flies, spiders, scorpions, etc.) as well as home ornamental pests (wood borers, foliage feeders, aphids, mites, scales, etc.). The PDIDL will identify and make treatment recommendations to any county office, district office, or university department which submits a sample. Insect samples should be submitted in a vial or other container (add a small amount of alcohol or a cotton ball soaked in alcohol). The US Postal Service will not allow packages containing more than 1oz of alcohol. As an alternative, most specimens can be identified using digital images which offers a rapid turnaround time (see section below).

The insect diagnostician will also be the primary telephone contact for all homeowner related calls and will forward unrelated calls to the appropriate state specialist (commercial turf, forage, crops, greenhouse, termite, etc.).


Digital Diagnostics @ OSU

The lab also offers a no-cost Internet based identification service (Plant Diagnostics Information System – PDIS), which utilizes digital images in lieu of mail-in samples. Many county Cooperative Extension Offices have the necessary digital imaging equipment and are trained to assist you (the nearest office can be found under County Government in your local phone book). The goal of PDIDL is to achieve a turnaround time of less than one day for responses to diagnostic requests. Many samples, especially insects, can be handled in as little as one hour or less.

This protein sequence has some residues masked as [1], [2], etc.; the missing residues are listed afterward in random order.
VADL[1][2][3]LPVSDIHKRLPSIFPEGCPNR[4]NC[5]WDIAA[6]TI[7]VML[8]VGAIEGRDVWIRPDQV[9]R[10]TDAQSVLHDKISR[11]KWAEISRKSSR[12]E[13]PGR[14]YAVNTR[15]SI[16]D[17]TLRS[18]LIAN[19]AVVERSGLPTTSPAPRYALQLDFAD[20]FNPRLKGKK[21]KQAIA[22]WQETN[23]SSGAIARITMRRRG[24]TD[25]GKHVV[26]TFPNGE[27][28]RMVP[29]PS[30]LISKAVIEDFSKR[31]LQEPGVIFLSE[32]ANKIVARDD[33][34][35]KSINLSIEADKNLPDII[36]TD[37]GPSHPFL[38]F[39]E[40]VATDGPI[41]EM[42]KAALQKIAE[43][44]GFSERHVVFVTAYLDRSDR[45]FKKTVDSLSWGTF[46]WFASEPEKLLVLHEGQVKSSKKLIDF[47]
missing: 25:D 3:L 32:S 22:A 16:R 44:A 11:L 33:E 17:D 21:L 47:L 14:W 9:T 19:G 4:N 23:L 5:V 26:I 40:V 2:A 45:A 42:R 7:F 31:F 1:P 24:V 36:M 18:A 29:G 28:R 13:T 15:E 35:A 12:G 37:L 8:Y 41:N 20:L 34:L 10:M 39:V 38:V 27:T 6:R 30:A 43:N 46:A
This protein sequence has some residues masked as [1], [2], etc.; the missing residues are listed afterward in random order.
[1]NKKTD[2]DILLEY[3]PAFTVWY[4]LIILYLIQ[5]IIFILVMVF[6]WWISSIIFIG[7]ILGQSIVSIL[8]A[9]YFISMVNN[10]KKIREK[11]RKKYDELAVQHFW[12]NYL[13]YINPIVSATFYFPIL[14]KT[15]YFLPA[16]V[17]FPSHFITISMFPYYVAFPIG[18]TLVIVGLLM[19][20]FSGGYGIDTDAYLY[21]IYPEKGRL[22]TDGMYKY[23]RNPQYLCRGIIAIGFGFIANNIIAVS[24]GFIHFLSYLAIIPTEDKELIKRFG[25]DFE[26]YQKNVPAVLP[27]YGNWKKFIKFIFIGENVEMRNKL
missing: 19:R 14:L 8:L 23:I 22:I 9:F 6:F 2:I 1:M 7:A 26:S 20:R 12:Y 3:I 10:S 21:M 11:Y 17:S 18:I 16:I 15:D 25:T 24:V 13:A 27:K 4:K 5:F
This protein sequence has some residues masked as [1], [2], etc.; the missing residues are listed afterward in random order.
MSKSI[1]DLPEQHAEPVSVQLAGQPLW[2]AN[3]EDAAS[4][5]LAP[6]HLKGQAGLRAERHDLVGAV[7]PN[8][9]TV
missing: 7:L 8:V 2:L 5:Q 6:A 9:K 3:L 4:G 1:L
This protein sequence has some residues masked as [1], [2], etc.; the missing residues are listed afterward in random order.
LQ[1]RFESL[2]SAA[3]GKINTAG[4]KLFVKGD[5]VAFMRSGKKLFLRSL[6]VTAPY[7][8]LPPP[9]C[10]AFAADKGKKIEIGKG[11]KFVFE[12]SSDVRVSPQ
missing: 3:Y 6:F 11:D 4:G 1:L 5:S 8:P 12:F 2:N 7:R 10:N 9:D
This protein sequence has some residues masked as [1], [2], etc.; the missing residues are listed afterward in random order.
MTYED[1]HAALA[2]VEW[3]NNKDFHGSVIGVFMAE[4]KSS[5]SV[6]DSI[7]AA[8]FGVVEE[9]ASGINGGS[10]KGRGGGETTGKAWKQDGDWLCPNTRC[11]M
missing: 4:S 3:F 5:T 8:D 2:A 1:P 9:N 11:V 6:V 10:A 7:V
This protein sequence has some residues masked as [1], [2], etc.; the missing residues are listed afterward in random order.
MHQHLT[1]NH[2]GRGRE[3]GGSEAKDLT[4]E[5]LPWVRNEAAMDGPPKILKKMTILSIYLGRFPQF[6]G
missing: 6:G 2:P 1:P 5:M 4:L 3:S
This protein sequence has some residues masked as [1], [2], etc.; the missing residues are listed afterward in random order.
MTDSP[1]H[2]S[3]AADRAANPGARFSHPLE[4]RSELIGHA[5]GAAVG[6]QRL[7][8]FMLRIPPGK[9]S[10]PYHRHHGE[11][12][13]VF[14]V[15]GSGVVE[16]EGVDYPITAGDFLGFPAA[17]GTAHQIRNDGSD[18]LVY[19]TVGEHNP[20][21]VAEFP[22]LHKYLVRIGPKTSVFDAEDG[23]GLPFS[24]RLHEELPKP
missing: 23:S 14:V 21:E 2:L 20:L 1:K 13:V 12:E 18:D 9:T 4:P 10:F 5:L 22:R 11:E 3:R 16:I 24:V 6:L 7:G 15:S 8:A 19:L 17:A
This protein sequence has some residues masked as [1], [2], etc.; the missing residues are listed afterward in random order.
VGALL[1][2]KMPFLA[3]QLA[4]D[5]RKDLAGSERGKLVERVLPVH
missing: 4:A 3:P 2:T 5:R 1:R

For those individuals requesting a simple diagnosis, please e-mail images to: or We will respond to your request as quickly as possible.


Imaging Techniques

Digital imaging equipment can consist of flatbed scanners, digital cameras, or microscopes. The images should be sharp and of sufficient size to show as much detail as possible. Remember, the success of the system relies on the clarity your image. When submitting digital images please follow these simple guidelines:


  • Leaf material should be scanned on front and back. If you have several diseased leaves scan both front and back in the same scan.
  • Insects can be scanned top and bottom, although most can be identified from the top of the specimen. If you have several insect specimens scan both top and bottom in the same scan. To prevent damage, place a sheet of paper or box over the specimen when scanning.